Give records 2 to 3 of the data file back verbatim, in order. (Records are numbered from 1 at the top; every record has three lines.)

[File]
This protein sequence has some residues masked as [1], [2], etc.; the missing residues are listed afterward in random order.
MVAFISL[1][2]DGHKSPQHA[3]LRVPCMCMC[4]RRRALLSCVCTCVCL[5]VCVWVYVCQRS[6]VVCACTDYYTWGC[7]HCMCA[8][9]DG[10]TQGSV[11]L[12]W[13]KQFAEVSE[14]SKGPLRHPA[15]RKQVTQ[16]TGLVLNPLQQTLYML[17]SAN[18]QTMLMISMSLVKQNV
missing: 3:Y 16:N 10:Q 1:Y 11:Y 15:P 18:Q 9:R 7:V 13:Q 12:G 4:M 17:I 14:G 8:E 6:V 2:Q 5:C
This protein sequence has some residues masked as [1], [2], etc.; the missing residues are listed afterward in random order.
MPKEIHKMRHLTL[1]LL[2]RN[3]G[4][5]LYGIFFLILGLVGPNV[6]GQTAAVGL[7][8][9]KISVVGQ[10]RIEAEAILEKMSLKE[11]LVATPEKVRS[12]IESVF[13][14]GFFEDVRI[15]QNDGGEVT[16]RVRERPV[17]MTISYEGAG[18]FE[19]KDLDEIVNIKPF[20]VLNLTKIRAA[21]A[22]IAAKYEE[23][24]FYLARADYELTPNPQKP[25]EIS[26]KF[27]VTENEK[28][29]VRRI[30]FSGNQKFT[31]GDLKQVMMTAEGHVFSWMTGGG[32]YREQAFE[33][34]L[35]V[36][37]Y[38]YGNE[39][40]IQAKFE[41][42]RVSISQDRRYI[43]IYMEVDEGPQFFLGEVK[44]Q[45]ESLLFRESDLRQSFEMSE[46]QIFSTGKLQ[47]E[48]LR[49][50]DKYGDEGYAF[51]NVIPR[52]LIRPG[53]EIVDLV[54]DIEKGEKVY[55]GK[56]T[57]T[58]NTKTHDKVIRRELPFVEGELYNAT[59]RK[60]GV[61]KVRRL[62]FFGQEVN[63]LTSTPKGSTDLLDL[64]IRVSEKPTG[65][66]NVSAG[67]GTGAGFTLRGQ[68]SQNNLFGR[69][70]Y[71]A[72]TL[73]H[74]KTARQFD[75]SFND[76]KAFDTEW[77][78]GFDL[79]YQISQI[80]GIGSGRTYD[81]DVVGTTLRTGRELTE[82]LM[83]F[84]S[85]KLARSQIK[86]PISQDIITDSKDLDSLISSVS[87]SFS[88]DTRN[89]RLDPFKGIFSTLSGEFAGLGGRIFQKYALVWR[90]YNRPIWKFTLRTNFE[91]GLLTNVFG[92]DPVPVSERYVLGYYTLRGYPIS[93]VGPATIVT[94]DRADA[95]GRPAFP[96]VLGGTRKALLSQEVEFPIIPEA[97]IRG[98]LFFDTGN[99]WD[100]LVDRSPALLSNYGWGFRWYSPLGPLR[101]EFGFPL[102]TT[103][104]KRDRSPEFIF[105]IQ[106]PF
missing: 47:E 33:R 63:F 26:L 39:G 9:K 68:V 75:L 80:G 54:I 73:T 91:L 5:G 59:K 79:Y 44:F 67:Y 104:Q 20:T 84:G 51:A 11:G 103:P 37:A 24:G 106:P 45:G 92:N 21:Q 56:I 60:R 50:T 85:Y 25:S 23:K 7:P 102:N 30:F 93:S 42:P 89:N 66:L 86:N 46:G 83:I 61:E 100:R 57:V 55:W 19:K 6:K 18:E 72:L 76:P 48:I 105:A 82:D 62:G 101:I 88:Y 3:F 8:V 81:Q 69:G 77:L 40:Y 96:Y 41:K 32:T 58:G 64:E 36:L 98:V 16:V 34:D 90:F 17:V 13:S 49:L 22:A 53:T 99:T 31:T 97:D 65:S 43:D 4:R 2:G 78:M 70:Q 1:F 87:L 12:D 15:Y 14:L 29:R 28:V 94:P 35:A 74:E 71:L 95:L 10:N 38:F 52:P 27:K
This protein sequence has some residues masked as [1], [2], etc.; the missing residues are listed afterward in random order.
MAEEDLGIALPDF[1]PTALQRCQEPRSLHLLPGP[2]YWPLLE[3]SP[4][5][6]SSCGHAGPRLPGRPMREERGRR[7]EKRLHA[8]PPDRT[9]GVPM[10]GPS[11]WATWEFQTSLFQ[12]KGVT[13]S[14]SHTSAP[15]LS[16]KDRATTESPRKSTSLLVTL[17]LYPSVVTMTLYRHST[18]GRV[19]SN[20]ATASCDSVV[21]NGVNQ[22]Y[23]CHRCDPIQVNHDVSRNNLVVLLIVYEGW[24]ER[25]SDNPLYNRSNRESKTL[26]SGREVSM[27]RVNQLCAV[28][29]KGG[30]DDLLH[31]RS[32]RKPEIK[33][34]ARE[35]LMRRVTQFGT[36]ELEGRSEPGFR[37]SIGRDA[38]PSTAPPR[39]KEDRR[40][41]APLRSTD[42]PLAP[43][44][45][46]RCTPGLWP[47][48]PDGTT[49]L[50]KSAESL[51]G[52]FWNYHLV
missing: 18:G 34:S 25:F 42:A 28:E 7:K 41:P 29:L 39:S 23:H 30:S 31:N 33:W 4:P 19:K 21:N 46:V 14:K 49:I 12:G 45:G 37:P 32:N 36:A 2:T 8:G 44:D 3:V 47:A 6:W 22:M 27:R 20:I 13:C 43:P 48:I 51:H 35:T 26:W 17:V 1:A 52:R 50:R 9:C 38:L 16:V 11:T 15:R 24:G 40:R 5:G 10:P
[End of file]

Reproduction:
This protein sequence has some residues masked as [1], [2], etc.; the missing residues are listed afterward in random order.
MPKEIHKMRHLTL[1]LL[2]RN[3]G[4][5]LYGIFFLILGLVGPNV[6]GQTAAVGL[7][8][9]KISVVGQ[10]RIEAEAILEKMSLKE[11]LVATPEKVRS[12]IESVF[13][14]GFFEDVRI[15]QNDGGEVT[16]RVRERPV[17]MTISYEGAG[18]FE[19]KDLDEIVNIKPF[20]VLNLTKIRAA[21]A[22]IAAKYEE[23][24]FYLARADYELTPNPQKP[25]EIS[26]KF[27]VTENEK[28][29]VRRI[30]FSGNQKFT[31]GDLKQVMMTAEGHVFSWMTGGG[32]YREQAFE[33][34]L[35]V[36][37]Y[38]YGNE[39][40]IQAKFE[41][42]RVSISQDRRYI[43]IYMEVDEGPQFFLGEVK[44]Q[45]ESLLFRESDLRQSFEMSE[46]QIFSTGKLQ[47]E[48]LR[49][50]DKYGDEGYAF[51]NVIPR[52]LIRPG[53]EIVDLV[54]DIEKGEKVY[55]GK[56]T[57]T[58]NTKTHDKVIRRELPFVEGELYNAT[59]RK[60]GV[61]KVRRL[62]FFGQEVN[63]LTSTPKGSTDLLDL[64]IRVSEKPTG[65][66]NVSAG[67]GTGAGFTLRGQ[68]SQNNLFGR[69][70]Y[71]A[72]TL[73]H[74]KTARQFD[75]SFND[76]KAFDTEW[77][78]GFDL[79]YQISQI[80]GIGSGRTYD[81]DVVGTTLRTGRELTE[82]LM[83]F[84]S[85]KLARSQIK[86]PISQDIITDSKDLDSLISSVS[87]SFS[88]DTRN[89]RLDPFKGIFSTLSGEFAGLGGRIFQKYALVWR[90]YNRPIWKFTLRTNFE[91]GLLTNVFG[92]DPVPVSERYVLGYYTLRGYPIS[93]VGPATIVT[94]DRADA[95]GRPAFP[96]VLGGTRKALLSQEVEFPIIPEA[97]IRG[98]LFFDTGN[99]WD[100]LVDRSPALLSNYGWGFRWYSPLGPLR[101]EFGFPL[102]TT[103][104]KRDRSPEFIF[105]IQ[106]PF
missing: 47:E 33:R 63:F 26:L 39:G 9:K 68:V 75:L 80:G 54:I 73:T 91:L 5:G 59:K 79:Y 44:F 67:Y 104:Q 20:T 84:G 51:A 11:G 103:P 37:A 24:G 106:P 45:G 92:N 21:Q 56:I 60:R 50:T 85:Y 25:S 23:K 7:P 102:N 30:F 93:S 42:P 89:N 66:L 86:N 46:G 83:I 61:E 100:R 57:V 55:W 19:K 6:K 18:E 72:L 76:P 48:I 105:A 82:D 62:G 101:I 88:Y 3:F 8:V 81:Q 69:G 77:L 40:Y 96:Y 41:K 32:T 58:G 64:E 36:L 98:V 16:V 34:D 90:F 17:V 13:S 49:L 22:A 53:T 99:T 31:T 97:D 65:S 43:D 4:R 2:G 78:M 70:Q 1:F 87:L 12:D 15:Y 14:L 29:R 28:V 94:P 35:A 74:E 71:L 95:L 10:N 38:F 52:P 27:K
This protein sequence has some residues masked as [1], [2], etc.; the missing residues are listed afterward in random order.
MAEEDLGIALPDF[1]PTALQRCQEPRSLHLLPGP[2]YWPLLE[3]SP[4][5][6]SSCGHAGPRLPGRPMREERGRR[7]EKRLHA[8]PPDRT[9]GVPM[10]GPS[11]WATWEFQTSLFQ[12]KGVT[13]S[14]SHTSAP[15]LS[16]KDRATTESPRKSTSLLVTL[17]LYPSVVTMTLYRHST[18]GRV[19]SN[20]ATASCDSVV[21]NGVNQ[22]Y[23]CHRCDPIQVNHDVSRNNLVVLLIVYEGW[24]ER[25]SDNPLYNRSNRESKTL[26]SGREVSM[27]RVNQLCAV[28][29]KGG[30]DDLLH[31]RS[32]RKPEIK[33][34]ARE[35]LMRRVTQFGT[36]ELEGRSEPGFR[37]SIGRDA[38]PSTAPPR[39]KEDRR[40][41]APLRSTD[42]PLAP[43][44][45][46]RCTPGLWP[47][48]PDGTT[49]L[50]KSAESL[51]G[52]FWNYHLV
missing: 18:G 34:S 25:F 42:A 28:E 7:K 41:P 29:L 39:S 23:H 30:S 31:N 33:W 4:P 19:K 21:N 46:V 14:K 49:I 12:G 45:G 37:P 32:N 36:A 2:T 8:G 44:D 3:V 47:A 6:W 22:M 27:R 20:I 13:C 43:P 48:I 51:H 35:T 26:W 17:V 1:A 52:R 50:R 9:C 38:L 16:V 11:T 15:R 24:G 40:R 5:G 10:P